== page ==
Author Archives: Kritika Agarwal

About Kritika Agarwal

Kritika Agarwal is associate editor, publications, at the AHA.

The “Practical Value of History”: Historians in the Federal Government

What is the “practical value of history”? This was the framing question of J. Samuel Walker’s Roger R. Trask Lecture delivered at the annual meeting of the Society for History in the Federal Government (SHFG) on April 13. Walker, who’s the former historian of the US Nuclear Regulatory Commission (NRC) and the author of several acclaimed books on the history of nuclear power, argued that historians must answer this question if they are to survive the never-ending austerity that the profession faces.

Want to Write for the AHA? Apply Today to Become a Summer Blogger!

A key skill for 21st-century historians, whether they work in the professoriate, public history, government, publishing, or beyond, is the ability to communicate through a variety of media to different audiences. Many historians have turned to blogging to reach a broad public, and the success of historical writing online demonstrates a certain hunger for historians’ point of view.

“Education Embargo”: Scholars at Risk Hosts Discussion on How Immigration Bans Restrict Knowledge

President Donald J. Trump’s new executive order on immigration was supposed to go into effect today. The new order was slightly narrower in scope than the original—it suspended travel from six countries instead of seven, and made exceptions for certain visa holders and US legal permanent residents. It also no longer singled out Syrian refugees for indefinite exclusion from the United States—all refugee settlement, including for those fleeing Syria, would have been temporarily suspended for four months pending further review.

Monumental Effort: Historians and the Creation of the National Monument to Reconstruction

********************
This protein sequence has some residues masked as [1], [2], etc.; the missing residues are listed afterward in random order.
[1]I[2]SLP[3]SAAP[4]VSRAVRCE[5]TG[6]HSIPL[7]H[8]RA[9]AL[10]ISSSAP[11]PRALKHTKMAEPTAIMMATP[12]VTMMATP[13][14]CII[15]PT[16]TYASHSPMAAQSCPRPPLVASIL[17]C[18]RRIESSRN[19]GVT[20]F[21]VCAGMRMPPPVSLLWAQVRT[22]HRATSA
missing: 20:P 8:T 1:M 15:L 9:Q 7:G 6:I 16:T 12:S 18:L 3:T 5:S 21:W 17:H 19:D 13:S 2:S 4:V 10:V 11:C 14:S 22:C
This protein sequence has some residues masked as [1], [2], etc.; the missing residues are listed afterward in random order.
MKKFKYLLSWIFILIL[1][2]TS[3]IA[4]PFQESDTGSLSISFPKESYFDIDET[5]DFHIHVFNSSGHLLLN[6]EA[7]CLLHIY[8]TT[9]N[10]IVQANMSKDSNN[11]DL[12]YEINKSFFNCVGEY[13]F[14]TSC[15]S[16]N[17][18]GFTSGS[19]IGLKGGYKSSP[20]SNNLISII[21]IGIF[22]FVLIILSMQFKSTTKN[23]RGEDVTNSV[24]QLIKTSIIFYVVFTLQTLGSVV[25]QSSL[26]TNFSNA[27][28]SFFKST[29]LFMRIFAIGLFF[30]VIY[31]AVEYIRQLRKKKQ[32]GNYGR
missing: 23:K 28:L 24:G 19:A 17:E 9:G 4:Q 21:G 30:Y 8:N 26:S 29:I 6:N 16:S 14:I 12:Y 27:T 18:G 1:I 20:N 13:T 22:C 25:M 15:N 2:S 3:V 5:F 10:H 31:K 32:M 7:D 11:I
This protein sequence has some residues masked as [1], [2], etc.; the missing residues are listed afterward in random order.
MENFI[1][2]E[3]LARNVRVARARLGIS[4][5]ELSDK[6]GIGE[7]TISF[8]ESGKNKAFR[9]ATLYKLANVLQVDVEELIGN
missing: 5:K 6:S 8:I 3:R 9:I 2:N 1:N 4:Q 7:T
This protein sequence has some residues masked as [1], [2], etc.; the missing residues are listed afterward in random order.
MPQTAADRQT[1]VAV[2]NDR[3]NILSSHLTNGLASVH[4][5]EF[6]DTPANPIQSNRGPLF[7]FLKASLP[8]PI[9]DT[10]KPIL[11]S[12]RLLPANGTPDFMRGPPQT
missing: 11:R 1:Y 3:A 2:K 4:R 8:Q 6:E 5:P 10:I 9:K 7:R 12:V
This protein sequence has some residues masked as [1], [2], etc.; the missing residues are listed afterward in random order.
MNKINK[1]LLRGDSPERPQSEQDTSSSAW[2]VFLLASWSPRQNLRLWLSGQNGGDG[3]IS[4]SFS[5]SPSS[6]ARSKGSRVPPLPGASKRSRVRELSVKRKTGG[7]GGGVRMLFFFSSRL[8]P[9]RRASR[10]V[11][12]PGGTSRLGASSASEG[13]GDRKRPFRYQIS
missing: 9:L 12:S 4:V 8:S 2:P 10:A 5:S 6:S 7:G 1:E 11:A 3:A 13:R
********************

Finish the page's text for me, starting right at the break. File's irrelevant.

One of President Obama’s last act while in office was to designate a national monument to Reconstruction in Beaufort, South Carolina. The AHA supported this important expansion of the National Park Service system with a letter to the US Secretary of the Interior on November 16, 2016. AHA Today spoke to historians Greg Downs and Kate Masur, whose advocacy was crucial to this effort, about the significance of the designation, the backstory of the monument’s creation, and next steps.

Doyle manages details large and small at the AHA's headquarters in the Colorado Convention Center. Credit: Marc Monaghan

Behind the Scenes at the Annual Meeting

Who do you call if you spot a pigeon flying around in the Job Center at the AHA’s annual meeting? Or when you go to that much-awaited session with your favorite historian on it, only to find that the sound system is mysteriously projecting into the room next door? Chances are that the person who steps in will be Debbie Doyle. Most AHA members know that the annual meeting is huge and complicated (on average, our meeting attracts 4,000 historians), but few are aware of how all the moving parts come together—or even how many moving parts there are.

Politics, Fashion, Food, and History: The Best of 2016 on AHA Today

Since launching in 2006, AHA Today has provided a platform for historians to showcase their research, professional activities, and historical expertise. The posts below—some of our most popular in 2016—demonstrate the diverse interests of historians and the diversity among historians. From fun annual meeting fashion forecasts to the serious business of Supreme Court nominations, AHA Today in 2016 had it all!

Wrapping Up the 2016 AHA Today Summer Blog Contest

This summer, three history graduate students presented their research on subjects as varied as plantation architecture, gift exchange between Muslims and Christians in the early modern Mediterranean, and Reconstruction politics in Mississippi on the pages of AHA Today. Our bloggers talked about the challenges of doing research—from studying decrepit buildings with little or no historical record to discovering that the central figure of their research was a member of the Ku Klux Klan. They described cross-cultural interactions between groups that are traditionally seen as having little in common and unearthed the messy histories of slavery and racial politics in the South.

Mapping Indigenous LA: Uncovering Native Geographies through Digital Storytelling

Indigenous history is everywhere, and yet too often overlooked or ignored. In Los Angeles, a coalition of academics, archaeologists, activists, and members of local indigenous communities, is working to create a digital storymapping project that “aims to uncover and highlight the multiple layers of indigenous Los Angeles.” Mapping Indigenous LA is exemplary in its privileging of indigenous knowledge and protocol, as well as in its attention to documenting the presence of Southern California’s original inhabitants as well as diasporic indigenous communities. AHA Today spoke to professor Mishuana Goeman, co-principal investigator of the project, for more on this effort.